That’s why White House press secretary Karine Jean-Pierre, speaking aboard Air Force One as it took off for Detroit on Wednesday, said the rail workers’ strike was “an unacceptable outcome for our economy and the American people.” The railroads and their labor representatives “need to stay at the table, bargain in good faith to resolve outstanding issues and reach an agreement,” she said.

Biden faces the same kind of predicament that Theodore Roosevelt faced in 1902 with coal and Harry Truman in 1952 with steel — how do you balance the needs of labor and business to do what’s best for the nation ? Railroads were so important during World War I that Woodrow Wilson temporarily nationalized the industry to keep goods flowing and prevent strikes.

Inside the White House, aides see no contradiction between Biden’s devotion to unions and his desire to avoid a strike. Union activism has grown under Biden, as evidenced by a 56 percent increase in petitions for union representation at the National Labor Relations Board so far this fiscal year.

One person familiar with the situation, who spoke on condition of anonymity to discuss White House deliberations on the issue, said Biden’s mindset approaching the debate was that he was the president of the entire country, not just the organized labor.

With the economy still recovering from the supply chain disruptions of the coronavirus pandemic, the president’s goal was to keep all parties on hold so a deal could be reached. The person said the White House sees a commitment to continuing negotiations in good faith as the best way to avoid a shutdown while exercising the principles of collective bargaining that Biden holds dear.

Biden also knew that a shutdown could worsen the dynamics that have contributed to skyrocketing inflation and created a political headache for the party in power.

Eddie Vail, a Democratic political consultant and former communications aide for the AFL-CIO, said the White House took the right approach at a dangerous time.

“Nobody wants a rail strike, not the companies, not the workers, not the White House,” he said. “No one wants to be this close to the election.”

Weil added that the sticking point in the talks was over “basic respect — sick leave and bereavement leave,” issues Biden has supported in speeches and with his policy proposals.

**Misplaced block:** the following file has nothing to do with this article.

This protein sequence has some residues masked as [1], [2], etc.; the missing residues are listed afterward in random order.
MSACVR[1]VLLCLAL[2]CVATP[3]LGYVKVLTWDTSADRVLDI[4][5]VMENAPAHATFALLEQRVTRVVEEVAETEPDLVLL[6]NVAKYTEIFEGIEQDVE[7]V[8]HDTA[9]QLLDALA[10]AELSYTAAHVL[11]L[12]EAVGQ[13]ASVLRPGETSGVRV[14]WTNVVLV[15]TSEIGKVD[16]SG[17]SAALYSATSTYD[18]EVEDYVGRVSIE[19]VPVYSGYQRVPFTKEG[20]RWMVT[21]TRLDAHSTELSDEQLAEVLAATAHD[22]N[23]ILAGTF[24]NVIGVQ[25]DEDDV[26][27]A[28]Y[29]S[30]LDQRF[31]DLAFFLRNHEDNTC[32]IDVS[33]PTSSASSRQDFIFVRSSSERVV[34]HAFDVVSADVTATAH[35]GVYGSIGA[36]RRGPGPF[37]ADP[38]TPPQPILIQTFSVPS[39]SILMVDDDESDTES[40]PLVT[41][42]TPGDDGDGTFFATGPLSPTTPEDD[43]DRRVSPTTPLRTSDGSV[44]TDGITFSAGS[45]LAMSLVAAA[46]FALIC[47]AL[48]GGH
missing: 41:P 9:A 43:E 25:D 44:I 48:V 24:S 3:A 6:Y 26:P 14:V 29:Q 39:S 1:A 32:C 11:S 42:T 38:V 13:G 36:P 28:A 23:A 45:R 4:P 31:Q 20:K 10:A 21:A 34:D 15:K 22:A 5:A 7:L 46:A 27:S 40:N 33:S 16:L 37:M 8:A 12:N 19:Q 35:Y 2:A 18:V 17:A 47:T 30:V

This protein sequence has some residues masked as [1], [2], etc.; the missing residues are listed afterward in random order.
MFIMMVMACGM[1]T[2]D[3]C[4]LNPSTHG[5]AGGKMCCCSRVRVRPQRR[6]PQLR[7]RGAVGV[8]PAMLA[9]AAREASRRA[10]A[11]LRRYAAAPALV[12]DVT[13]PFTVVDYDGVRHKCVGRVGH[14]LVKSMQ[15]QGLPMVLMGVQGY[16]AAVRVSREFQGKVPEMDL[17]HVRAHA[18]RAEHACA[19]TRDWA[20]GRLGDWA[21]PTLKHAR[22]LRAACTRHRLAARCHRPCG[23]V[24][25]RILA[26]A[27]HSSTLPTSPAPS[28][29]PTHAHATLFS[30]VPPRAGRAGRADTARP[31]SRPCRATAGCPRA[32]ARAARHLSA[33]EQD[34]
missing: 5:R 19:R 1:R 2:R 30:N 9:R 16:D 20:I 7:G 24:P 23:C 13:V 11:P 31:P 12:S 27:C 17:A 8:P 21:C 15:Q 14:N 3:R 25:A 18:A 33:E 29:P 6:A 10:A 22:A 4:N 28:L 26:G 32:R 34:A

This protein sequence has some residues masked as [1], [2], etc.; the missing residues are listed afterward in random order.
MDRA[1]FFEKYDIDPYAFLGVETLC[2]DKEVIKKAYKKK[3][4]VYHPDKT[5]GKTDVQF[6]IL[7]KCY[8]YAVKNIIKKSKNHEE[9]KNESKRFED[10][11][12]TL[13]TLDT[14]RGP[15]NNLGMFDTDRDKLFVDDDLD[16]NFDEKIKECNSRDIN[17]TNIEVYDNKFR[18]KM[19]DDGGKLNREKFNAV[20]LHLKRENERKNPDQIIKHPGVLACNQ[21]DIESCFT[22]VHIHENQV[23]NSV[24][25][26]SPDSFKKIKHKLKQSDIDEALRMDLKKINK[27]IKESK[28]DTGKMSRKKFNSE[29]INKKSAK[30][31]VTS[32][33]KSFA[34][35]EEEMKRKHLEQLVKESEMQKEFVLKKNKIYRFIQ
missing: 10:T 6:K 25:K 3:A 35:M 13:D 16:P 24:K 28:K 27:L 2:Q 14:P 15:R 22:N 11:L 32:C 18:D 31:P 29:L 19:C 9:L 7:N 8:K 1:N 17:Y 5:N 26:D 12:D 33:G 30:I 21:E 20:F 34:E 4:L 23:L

Sensing a political opportunity, Senate Republicans moved legislation Wednesday to impose contract terms on unions and railroad companies to avoid a shutdown. Democrats, who control both houses of Congress, have blocked it.

“If a strike occurs and paralyzes food, fertilizer and energy supplies across the country, it will be because Democrats blocked this bill,” said Senate Minority Leader Mitch McConnell, R-Ky.

The economic impact of a potential strike was not lost on members of the Business Roundtable, a Washington-based group that represents CEOs. On Wednesday, it released its quarterly economic outlook.

“We’ve been experiencing a lot of headwinds from supply chain issues since the start of the pandemic, and those issues are going to be magnified geometrically,” Josh Bolten, the group’s chief executive, told reporters. “There are manufacturing plants in the country that will probably have to close. … There are critical products to keep our water clean.”

The roundtable also had a board of directors meeting on Wednesday. But Bolten said Lance Fritz, chairman of the board’s international committee and CEO of Union Pacific railroad, will miss it “because he’s working hard trying to bring the strike to a resolution.”

By 5:05 a.m. Thursday, it was clear that the hard work of the government, unions and railroad companies had paid off as Biden announced the deal, calling it “an important victory for our economy and the American people.”

___

AP writer Josh Funk contributed.

More must-see stories from TIME


Contact us at [email protected].

Source link

Leave a Reply

Your email address will not be published. Required fields are marked *